Saturday, December 15, 2007

Chocolate Lessons

We are having a family dinner tonight; dessert is a chocolate fondue "dip-off", a competition between the three siblings to see who makes the best chocolate fondue. So I bought five bars of good dark baking chocolate and started melting it this afternoon; when the chocolate was melted, I added the cream and Kahlua - and it promptly turned all grainy and lumpy, with lots of cocoa butter floating on top. Yuck. Now what?

I called La Chatelaine, which makes very good chocolates, and asked what I had done wrong. The chocolate master wasn't there, but the person I talked to thought that the problem was adding cold cream to the warm chocolate. I then told my sad story to a chef friend, who said, "You broke it. And you can't fix it." All her recipes call for adding the liquids before melting the chocolate, or warming them before adding to the warm chocolate. She also very nicely admitted that she had had the same problem with a batch of chocolate for mousses last week, which made me feel a little better.

While I was talking to real people, my technocentric son hopped on the computer and found this advice on the internet: "Be extremely careful not to get any water (not even a drop) into the chocolate. Water will turn the chocolate into a grainy, lumpy mess. If this happens, you can add a little vegetable oil in order to make it smooth again, but this will affect the flavor. What if your recipe calls for melting chocolate along with water or some other type of liquid? That's fine, as long as the liquid is mixed with the chocolate from the beginning of the melting process, it won't get grainy on you, (but adding even a drop in mid-melting will cause this problem)." Which makes sense of what I was hearing. (For more on what happens when you melt chocolate, see this Cooking for Engineers post on tempering chocolate.)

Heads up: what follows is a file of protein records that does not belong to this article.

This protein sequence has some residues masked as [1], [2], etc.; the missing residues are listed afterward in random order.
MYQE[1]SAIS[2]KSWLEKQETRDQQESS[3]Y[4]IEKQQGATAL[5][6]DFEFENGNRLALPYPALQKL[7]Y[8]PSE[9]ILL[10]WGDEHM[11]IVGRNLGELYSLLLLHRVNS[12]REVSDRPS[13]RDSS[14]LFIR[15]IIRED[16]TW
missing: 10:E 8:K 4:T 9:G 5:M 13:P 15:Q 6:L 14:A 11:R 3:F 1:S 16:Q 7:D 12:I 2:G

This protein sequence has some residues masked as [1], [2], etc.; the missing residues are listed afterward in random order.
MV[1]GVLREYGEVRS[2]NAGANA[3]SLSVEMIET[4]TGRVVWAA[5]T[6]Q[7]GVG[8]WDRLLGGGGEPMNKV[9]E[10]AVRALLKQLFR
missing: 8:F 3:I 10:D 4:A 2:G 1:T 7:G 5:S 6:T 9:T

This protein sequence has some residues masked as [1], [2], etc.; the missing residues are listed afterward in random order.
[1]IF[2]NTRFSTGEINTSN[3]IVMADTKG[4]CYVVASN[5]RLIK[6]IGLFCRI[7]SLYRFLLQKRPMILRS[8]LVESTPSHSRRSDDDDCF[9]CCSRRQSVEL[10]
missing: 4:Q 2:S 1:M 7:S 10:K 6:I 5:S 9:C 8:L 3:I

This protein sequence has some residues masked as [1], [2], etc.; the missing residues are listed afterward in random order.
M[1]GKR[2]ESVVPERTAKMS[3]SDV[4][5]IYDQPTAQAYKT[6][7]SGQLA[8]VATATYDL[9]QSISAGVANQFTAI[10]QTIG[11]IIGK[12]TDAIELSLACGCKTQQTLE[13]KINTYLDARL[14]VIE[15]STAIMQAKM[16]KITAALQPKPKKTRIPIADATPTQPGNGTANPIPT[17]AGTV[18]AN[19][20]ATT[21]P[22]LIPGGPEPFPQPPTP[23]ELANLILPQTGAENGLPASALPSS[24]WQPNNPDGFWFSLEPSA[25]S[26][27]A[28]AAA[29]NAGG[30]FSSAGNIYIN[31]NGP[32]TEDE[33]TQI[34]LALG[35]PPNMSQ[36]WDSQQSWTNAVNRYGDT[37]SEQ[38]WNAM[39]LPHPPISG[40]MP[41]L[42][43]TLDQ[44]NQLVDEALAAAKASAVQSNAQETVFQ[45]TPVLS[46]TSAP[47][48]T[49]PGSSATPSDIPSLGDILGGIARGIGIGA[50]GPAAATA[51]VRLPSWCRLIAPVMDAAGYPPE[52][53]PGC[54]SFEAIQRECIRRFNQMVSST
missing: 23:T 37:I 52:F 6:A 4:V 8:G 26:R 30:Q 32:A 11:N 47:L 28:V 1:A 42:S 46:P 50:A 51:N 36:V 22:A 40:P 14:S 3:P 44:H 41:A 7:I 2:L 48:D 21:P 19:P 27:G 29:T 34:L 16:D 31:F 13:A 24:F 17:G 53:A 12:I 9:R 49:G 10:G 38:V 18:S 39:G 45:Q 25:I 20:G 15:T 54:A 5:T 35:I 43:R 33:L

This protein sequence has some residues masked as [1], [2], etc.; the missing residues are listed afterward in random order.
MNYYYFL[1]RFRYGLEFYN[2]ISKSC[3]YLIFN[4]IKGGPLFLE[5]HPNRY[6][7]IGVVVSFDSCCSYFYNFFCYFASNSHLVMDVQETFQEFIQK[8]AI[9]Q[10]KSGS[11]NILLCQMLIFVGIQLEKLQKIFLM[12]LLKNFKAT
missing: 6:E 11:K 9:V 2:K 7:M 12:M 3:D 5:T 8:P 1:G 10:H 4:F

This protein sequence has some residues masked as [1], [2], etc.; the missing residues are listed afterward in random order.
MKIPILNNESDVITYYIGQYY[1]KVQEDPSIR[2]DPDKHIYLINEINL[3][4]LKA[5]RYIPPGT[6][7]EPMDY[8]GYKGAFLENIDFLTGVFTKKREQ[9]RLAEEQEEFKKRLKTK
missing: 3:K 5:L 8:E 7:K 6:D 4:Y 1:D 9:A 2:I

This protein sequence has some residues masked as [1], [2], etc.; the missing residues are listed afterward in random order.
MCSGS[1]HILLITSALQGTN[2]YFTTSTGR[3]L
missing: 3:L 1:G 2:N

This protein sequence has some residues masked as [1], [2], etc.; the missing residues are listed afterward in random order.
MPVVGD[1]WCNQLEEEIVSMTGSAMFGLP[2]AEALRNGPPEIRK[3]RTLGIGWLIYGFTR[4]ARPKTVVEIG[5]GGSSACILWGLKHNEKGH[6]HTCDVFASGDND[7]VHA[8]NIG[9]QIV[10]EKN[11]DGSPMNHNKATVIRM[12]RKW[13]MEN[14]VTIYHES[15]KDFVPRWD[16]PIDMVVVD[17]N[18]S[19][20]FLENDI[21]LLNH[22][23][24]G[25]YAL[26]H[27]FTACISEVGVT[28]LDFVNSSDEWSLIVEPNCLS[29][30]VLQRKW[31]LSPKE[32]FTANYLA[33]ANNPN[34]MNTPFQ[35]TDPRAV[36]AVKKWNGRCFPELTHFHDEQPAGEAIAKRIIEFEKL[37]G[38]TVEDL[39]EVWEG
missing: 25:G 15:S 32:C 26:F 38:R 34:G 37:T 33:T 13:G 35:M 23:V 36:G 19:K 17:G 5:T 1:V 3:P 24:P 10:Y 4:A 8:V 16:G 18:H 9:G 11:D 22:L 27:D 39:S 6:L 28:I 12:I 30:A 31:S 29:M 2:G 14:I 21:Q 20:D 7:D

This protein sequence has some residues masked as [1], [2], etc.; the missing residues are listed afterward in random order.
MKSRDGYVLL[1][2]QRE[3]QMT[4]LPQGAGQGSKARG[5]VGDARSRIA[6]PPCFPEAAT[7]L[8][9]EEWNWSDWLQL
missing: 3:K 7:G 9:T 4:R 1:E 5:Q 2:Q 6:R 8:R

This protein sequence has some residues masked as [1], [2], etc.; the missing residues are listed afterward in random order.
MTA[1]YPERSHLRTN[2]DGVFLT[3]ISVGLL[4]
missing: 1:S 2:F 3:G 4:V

Sigh. So I went back into town, got more chocolate, and came home to try again. This time, I added the cream and Kahlua before turning up the heat - and it worked perfectly. So it was an expensive lesson, but I learned something.

Dark Chocolate Fondue:
Put in the top half of a double boiler (I suspended the fondue pot by the handles over a pot of water):
4 bars of chocolate (5.3 oz each)
1 3/4 cups heavy or whipping cream
1 oz Kahlua (give or take)
1/4 tsp cayenne pepper (optional)

Turn the heat to medium low; the water shouldn't boil or even simmer. As the chocolate softens, stir regularly. DO NOT ADD ANY LIQUIDS.

Keep the chocolate mix warm and dip any or all of the following in it:
Pound cake (Sarah Lee frozen is the best for this use)
Pineapple bits
Mandarin orange segments
Banana slices
Walnuts

I will also take praline bits (ice cream topping; I would have prefered Heath bits but couldn't find any) and dark cocoa powder to dip the chocolate-coated goodies in, for a truely decadent experience.

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